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In honor of the fiftieth anniversary of Martin Luther King, Jr.‘s I Have a Dream speech, given during the March on Washington for Jobs and Freedom on August 28, 1963, we are reminded that King appeared at Orchestra Hall on seven occasions, all presented under the auspices of the Sunday Evening Club:

MLK2 at OH

Martin Luther King, Jr. onstage at Orchestra Hall on March 14, 1965 (Chicago Tribune photo)

January 12, 1958
April 19, 1959
February 21, 1960
January 29, 1961
April 15, 1962
January 27, 1963
March 14, 1965

During his final appearance, King addressed a capacity crowd at Orchestra Hall (several hundred people had to be turned away at the door) in the aftermath of “Bloody Sunday” in Selma, Alabama, in which citizens marching for African American voting rights were brutally assaulted by heavily armed state troopers, in full view of photographers and journalists. The next week, King returned to Selma, leading thousands in a march to the state capitol of Montgomery, contributing to the passing of the Voting Rights Act of 1965.

Chicago Tribune article courtesy of Proquest via the Chicago Public Library.


On January 29, 30, and 31, 1976, Sir Georg Solti conducted the Chicago Symphony Orchestra and Chorus’s first performances of Roger Sessions‘s When Lilacs Last in the Dooryard Bloom’d. The work had been chosen as part of the CSO’s recognition of the U.S. Bicentennial celebrations.

According to Arrand Parsons’s program note, in Walt Whitman‘s poem, three symbols appear: “the ‘great star,’ representing the assassinated Lincoln; the lilac, which usually is interpreted as human love; the thrush, representing the soul which has as its song the carol of death, a carol Whitman accepts as his own when he says ‘the voice of my spirit tallied the song of the bird.’ Sessions has arranged the score into three continuous parts. The first part sets the mournful mood and presents the symbolic elements: the ‘powerful western fallen star,’ the lilacs, and the song of the thrush. In the second part, the poet describes Lincoln’s funeral train slowly moving from Washington to Springfield, and his burial. The poet describes the land and its people, and a central and high point is the alto solo in which the ‘carol of the bird’ reflects on death. At the end, the symbols are united.”

The composer also contributed to the program note: “My cantata When Lilacs Last in the Dooryard Bloom’d was composed principally between 1967 and 1969; the orchestral score was finished in the autumn of 1970. The work was commissioned by the Committee for Arts and lectures of the University of California at Berkeley, in celebration of the University’s centennial in 1968; but it also represents, for me, the fruition of an idea that had been in my mind for very many years. Even during my adolescent years—the period of the First World War—the poem, written under the spell of one of the most tragic moments of our history, with its moving evocation of the rich American landscape in spring, with its lilacs, its forests, and its thrushes, and of the Civil War, had touched me very deeply; and in 1921 I even made a number of musical sketches for a possible musical setting of it. I was not satisfied with these sketches, however, and concluded that I was not ready at that time to undertake such a work. I never forgot it, however, and when the proposal was made that I write a work involving chorus and possible solo voice, it became clear to me that the time had come for me to write this work. I have to confess that only after having made many preliminary sketches and having become thoroughly involved in the music did I fully realize what its dimensions must be.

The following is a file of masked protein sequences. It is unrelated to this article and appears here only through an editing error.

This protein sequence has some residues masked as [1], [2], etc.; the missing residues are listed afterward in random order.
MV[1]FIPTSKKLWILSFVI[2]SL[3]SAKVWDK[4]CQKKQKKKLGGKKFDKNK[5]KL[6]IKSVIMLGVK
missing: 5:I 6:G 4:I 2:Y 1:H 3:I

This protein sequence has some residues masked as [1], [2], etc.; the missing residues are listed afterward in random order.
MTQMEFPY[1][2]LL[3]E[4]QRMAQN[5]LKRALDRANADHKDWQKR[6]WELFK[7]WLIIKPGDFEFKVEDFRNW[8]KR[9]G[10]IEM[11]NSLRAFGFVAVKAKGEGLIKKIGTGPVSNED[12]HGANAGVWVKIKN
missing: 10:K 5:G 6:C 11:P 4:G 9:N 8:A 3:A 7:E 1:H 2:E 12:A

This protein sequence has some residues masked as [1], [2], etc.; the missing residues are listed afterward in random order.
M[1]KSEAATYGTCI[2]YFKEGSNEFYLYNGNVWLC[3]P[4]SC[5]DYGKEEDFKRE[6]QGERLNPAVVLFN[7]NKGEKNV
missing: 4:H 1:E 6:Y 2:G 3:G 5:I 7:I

“The dedication to the memory of Dr. Martin Luther King and of Robert Kennedy was, of course, the result of the fact that their political assassinations occurred while I was working on the second part of the cantata.

“I have used as my text Whitman’s poem in its entirety with only occasional brief cuts, which the musical setting as I conceived it seemed to demand. These cuts are mainly in the third section, though to a lesser extent in the second also. They all occur at moments where verbal elaboration or repetition, though very powerful and very characteristic in the text as such, seemed to me redundant in the context of a musical setting.”

For these performances, soprano Sarah Beatty, mezzo-soprano Josephine Veasey, and baritone Dominic Cossa were the soloists; and the Chicago Symphony Chorus was prepared by Margaret Hillis. The second half of the program included the first CSO and CSC performances of Stravinsky’s Oedipus Rex. Reviews of the performances are here and here.

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The opinions expressed here are mine and do not necessarily reflect those of my employer.


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